Kenya’s finance minister was arrested on Monday on corruption charges linked to a mega dam project, a rare example of a sitting minister detained on such allegations in the graft-wracked country.
Top prosecutor Noordin Haji had ordered the arrest and prosecution of the minister Henry Rotich and 27 other officials on charges of fraud, abuse of office and financial misconduct in the latest multi-million dollar corruption scandal to rock the east African nation.
Rotich, his principal secretary and the chief executive of Kenya’s environmental authority then presented themselves to the police.
“They are in custody now awaiting to be taken to court,” police chief George Kinoti told AFP.
“We are looking for [the] others and they will all go to court.”
The two dams were to be built in western Kenya to provide much needed water and electricity to nearby residents.
Haji said the conception, procurement and payment processes for the project was “riddled with irregularities”.
“Investigations established that government officials flouted all procurement rules and abused their oath of office to ensure the scheme went through,” said Haji.
He said the contract was awarded to Italian firm CMC di Ravenna in a manner that he said flouted proper procurement procedures, and despite financial woes that forced the company into liquidation.
In addition the company had previously failed to complete three other mega-dam projects.
Top company officials are among those to be charged.
According to the contract, the project was to cost a total of $450-million (401-million euros), but the treasury had increased this amount by $164-million “without regard to performance or works,” said Haji.
Some $180-million has already been paid out, with little construction to show for it.
Another $6-million was paid out for the resettlement of people living in areas that would be affected by the project, but there is no evidence of land being acquired for this, the chief prosecutor said.
“I am satisfied that economic crimes were committed and I have therefore approved their arrests and prosecutions,” said Haji.
Rotich has held the post since 2013.
“The persons we are charging today were mandated with safeguarding our public interest and deliberately breached this trust.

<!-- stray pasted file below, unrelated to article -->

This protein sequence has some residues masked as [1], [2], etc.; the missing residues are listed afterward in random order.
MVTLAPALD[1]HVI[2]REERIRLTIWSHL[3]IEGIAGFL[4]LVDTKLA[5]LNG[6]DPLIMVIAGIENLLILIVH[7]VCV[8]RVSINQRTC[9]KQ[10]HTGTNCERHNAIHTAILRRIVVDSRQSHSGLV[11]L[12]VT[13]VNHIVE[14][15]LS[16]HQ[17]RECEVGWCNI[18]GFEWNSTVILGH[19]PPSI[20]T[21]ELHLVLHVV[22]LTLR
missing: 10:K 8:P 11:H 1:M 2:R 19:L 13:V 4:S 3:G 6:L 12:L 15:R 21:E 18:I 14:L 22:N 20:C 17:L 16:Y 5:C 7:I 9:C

“Under the guise of carrying out legitimate commercial transactions, colossal amounts were unjustifiably and illegally paid out through a well-choreographed scheme by government officers in collusion with private individuals and institutions.”
Rotich has previously denied any wrongdoing in the scandal.
Veteran anti-corruption campaigner John Githongo said he believed Rotich was only the second sitting minister to be arrested on corruption charges, after the water development minister Kipng’eno arap Ng’eny in 2000.
The arrest prompted French Finance Minister Bruno Le Maire to call off a planned visit to Kenya on Tuesday, during which he was scheduled to meet with Rotich, according to the embassy.
The dams scandal is one of several in the country that has seen hundreds of millions of dollars of public money disappear due to fraud.
In 2017 Kenya fell to 143rd out of 180 countries in Transparency International’s annual corruption index.
In March 2018, a damning report from the auditor general showed the government could not account for $400-million in public funds.
Dozens of top executives and government officials have been charged since last year as President Uhuru Kenyatta vows to combat corruption.
But with a history littered with unsolved cases and millions of lost dollars, most Kenyans see the scourge as an unavoidable fact of life.